Sennheiser Element – Laser Drum Microphone System from Andy Greenwood on Vimeo. We cover a lot of experiments that make an interesting proof of concept, or that make performance, frankly, more difficult but in interesting ways. Here’s an idea that might just work. You know, like might actually make an existing technology better. The idea is this: rather than clumsily using gates to isolate individual drum mics, use lasers (“lazorrrs”) to measure vibration. And if the demo video is to be believed, it works damned well. You can use this to get better recordings, or use it to transform a …

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Stepping Through Music, Interactively: Drum Kits and Monomes Navigate Notes

Left to right, beginning to end, the same in a loop — there’s no reason music has to work this way once you’ve got a computer. But if you associate generative or algorithmic music with some sort of magical black box machine you switch on, an automaton spitting out notes while you sip tea and stroke your beard, think again. Here are two examples that use interactive structures as a way to make music more live, not less. One is the latest creation from the ingenious mind of monome creator Brian Crabtree (who, perhaps unexpectedly, seems to have redirected the …

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Bleep Drum, $60 Hackable Drum Machine Based on Arduino, On Sale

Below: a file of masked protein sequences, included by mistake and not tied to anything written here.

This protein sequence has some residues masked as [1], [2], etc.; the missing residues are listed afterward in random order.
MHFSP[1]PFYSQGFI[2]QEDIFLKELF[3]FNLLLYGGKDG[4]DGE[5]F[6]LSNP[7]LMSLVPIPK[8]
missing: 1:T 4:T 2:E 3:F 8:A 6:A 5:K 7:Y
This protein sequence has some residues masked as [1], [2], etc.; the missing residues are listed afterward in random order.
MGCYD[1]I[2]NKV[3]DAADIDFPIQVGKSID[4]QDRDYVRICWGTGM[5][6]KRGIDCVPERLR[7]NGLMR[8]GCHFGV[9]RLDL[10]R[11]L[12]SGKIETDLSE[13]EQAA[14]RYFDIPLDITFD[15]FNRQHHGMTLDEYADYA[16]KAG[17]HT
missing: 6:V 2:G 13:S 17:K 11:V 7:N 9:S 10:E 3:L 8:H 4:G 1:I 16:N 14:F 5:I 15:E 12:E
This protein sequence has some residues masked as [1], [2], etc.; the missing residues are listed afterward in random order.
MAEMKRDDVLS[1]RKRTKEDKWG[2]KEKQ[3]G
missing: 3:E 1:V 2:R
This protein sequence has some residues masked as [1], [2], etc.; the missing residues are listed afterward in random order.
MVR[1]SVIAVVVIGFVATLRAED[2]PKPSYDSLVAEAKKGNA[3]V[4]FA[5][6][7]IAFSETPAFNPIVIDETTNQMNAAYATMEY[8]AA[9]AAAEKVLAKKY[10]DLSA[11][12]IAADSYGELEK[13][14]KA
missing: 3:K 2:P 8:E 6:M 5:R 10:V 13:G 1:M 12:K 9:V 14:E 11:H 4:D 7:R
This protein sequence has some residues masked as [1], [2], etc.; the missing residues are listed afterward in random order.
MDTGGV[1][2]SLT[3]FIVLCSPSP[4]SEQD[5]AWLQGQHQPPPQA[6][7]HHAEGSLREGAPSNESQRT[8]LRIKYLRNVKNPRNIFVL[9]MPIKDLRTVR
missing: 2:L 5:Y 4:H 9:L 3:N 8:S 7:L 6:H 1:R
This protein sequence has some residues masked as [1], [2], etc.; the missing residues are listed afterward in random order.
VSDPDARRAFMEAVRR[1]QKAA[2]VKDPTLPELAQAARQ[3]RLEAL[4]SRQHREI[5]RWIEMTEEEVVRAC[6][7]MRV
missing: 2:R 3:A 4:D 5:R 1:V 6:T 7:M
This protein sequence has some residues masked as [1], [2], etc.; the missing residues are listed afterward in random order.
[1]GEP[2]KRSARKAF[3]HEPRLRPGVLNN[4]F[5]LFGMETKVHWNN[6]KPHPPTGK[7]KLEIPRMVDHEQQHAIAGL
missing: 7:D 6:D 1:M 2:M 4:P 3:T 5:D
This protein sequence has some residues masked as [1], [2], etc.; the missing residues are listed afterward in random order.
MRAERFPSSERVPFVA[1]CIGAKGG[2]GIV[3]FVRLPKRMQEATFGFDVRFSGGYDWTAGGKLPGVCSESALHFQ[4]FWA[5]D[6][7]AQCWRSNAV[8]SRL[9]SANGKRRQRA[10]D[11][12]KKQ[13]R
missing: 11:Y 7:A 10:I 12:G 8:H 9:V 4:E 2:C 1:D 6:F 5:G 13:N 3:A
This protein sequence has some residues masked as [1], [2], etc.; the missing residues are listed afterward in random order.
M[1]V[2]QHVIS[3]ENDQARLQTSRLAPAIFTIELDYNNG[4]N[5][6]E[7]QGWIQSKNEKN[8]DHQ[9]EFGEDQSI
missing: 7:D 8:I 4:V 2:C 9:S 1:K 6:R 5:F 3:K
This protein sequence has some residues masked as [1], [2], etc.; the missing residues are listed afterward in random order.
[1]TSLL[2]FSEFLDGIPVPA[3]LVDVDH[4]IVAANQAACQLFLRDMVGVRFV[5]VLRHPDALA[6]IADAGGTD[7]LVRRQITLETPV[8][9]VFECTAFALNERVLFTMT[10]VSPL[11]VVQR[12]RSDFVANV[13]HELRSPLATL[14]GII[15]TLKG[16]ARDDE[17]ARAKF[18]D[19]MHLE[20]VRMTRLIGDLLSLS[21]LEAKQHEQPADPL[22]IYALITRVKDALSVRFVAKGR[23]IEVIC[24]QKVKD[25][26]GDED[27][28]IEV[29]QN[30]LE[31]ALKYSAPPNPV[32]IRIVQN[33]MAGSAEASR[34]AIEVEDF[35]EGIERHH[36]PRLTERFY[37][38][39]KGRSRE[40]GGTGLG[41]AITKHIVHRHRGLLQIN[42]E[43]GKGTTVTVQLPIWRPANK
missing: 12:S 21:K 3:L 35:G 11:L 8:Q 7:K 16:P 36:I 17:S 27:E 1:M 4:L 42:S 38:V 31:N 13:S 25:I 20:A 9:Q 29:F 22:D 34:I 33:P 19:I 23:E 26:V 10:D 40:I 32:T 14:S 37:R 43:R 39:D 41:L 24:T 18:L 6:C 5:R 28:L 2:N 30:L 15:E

Don’t call it “lo-fi.” Call it “rad-fi.” At least, that’s what Austin, Texas-based creator Dr. Bleep says about his latest, the Bleep Drum. We saw the Stone’s Throw Records / Dam-Funk commission Dam-Drum 2.0 last month, but it sold out almost as soon as we mentioned it. The Bleep Drum is a sibling to that drum machine. There are some adjustments to the design, but most significantly, this one isn’t a limited edition – you might actually be able to get one of your own. It’s simple, hackable (with pins onboard), Arduino-based, and grungy enough to be fun. And as …

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Playing Live, Dangerously: Mouse on Mars as Augmented Band [Video]

When it comes to live performance, this might be the year of living dangerously. There’s not one answer to the question of how to play live, but as we consider the possibilities – and the risks of playing live – Mouse on Mars is one terrific case study. Jan St. Werner and Andi Toma are joined by drummer/vocalist Dodo Nkishi. Since part of their setup is playing live as in Ableton Live, Ableton shot a video mini-documentary of their performance rig earlier this year. It’s an intensive setup, but you might just glean some ideas for how you play live. …